Between 2006 and 2009 approximately 660 patients were referred to the outpatient clinic for diagnostic assessment of ASD. 38.5% of these 660 patients was not diagnosed with an ASD, 17% was classified with autistic disorder, 19% with Asperger’s disorder, and 21% with PDD-NOS by use of Diagnostic and Statistical Manual of Mental Disorders (DSM-IV TR) (American Psychiatric Association 1994). 1.5% of the referred patients did not finish the course of examination. No files were found in the archives with respect to 3% of the patients.
129 of the 376 patients diagnosed with ASD enrolled in the psycho-educational group course. There were several reasons, apart from not meeting the inclusion criteria, for patients not to participate in the psycho-educational group, ranging from unwillingness to participate in a group or living too far away from the center, to having the opinion that a psycho-educational group could do nothing to alleviate his/her problems. Bi-nominal regression analysis showed that there was no selection bias, based on sub-classification according to DSM-IV, and age or gender of the patient.
Of the 129 SO who joined a patient in the psycho-educational group course between 2006 and 2009, 110 handed in the questionnaires. Due to missing data, questionnaires of 104 SO could be used for analysis.

Subject Characteristics

Table  1 shows socio-demographic characteristics of patients and SO for ASD, compared to schizophrenia and depression. SO who were not a parent or a spouse (e.g. a sibling, friend, child, neighbor, colleague, or coach) are combined in the group named ‘other’ because of the low number of SO in each of these remaining groups, and the comparable level of consequences experienced by these SO.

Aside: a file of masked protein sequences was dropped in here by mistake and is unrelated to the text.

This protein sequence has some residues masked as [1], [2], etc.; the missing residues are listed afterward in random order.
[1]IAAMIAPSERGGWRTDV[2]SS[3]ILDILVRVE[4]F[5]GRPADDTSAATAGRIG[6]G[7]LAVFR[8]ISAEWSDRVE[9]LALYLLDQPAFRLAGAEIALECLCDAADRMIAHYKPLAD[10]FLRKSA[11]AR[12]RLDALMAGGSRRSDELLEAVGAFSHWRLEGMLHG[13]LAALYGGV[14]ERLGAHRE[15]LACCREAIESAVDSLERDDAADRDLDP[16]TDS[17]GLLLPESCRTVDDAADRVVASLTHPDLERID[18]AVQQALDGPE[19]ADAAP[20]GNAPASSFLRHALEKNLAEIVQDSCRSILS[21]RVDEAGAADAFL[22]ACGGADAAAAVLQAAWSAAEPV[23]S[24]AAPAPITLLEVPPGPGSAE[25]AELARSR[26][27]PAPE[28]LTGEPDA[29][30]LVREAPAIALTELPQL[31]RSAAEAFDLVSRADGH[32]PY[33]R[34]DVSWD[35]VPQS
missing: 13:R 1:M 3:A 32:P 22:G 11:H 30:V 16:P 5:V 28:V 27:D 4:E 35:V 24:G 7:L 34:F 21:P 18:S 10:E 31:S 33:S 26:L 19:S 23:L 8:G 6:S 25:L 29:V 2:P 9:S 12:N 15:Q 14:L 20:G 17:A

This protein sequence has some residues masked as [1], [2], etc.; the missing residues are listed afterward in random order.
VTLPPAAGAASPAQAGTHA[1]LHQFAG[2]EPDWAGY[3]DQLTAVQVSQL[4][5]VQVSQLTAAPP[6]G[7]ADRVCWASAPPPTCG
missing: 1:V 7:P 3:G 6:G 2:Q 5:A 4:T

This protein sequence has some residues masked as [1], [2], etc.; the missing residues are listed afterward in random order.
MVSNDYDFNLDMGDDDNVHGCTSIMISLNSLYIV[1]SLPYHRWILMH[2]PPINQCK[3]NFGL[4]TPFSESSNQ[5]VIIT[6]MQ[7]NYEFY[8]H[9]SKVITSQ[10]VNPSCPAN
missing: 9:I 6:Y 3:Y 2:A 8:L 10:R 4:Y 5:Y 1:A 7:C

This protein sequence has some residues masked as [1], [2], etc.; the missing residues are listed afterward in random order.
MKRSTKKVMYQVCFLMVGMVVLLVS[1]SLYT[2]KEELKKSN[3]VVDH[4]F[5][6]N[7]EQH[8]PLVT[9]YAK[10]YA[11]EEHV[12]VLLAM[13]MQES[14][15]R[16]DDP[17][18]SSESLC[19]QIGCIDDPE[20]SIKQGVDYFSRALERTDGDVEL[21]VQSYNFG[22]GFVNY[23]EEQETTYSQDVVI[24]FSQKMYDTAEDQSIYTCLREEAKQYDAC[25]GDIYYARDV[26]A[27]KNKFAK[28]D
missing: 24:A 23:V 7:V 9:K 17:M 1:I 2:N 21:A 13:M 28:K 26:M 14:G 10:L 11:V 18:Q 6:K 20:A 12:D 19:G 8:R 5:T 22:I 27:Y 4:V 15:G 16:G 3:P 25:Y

Table 1
Socio-demographic characteristics of patients and caregivers by diagnostic group
N = 237
N = 150
N = 104
Gender of patient
62.0% female
34.7% female
20.2% female
Gender of SO
51.9% female
70.7% female
81.7% female
Age of patient
Mean (SD)
44.4 (13.0)
37.8 (11.8)
39.9 (14.0)
Age of SO
Mean (SD)
45.7 (13.1)
53.2 (13.9)
48.2 (11.3)
Hours of contact per week > 32
Live in same household
Relationship between patient and SO
SO is parent
SO is spouse
SO is other
 Other family member
 Professional caregiver
Part of this data was used in van Wijngaarden et al. ( 2009)
ASD Autism spectrum disorder, SO significant other
There were several substantial differences between the three groups concerning the age and gender of patients and SO. The depression sample consisted mostly of spouses who lived in the same household and were of approximately the same age as the patients. Of the three samples they spent the most time together. The schizophrenia sample consisted mostly of mothers who were the main caregivers of their schizophrenic sons. The ASD sample consisted mostly of spouses, but there was a gender difference in comparison to the depression sample: most of the patients in the ASD sample were males, and most of the SO were females, while in the depression sample the gender distribution was almost 50–50. These differences in gender distribution can be explained by the specific gender distribution of the disorder: ASD is diagnosed at least three times as often in males as in females (Muhle et al. 2004; Loomes et al. 2017).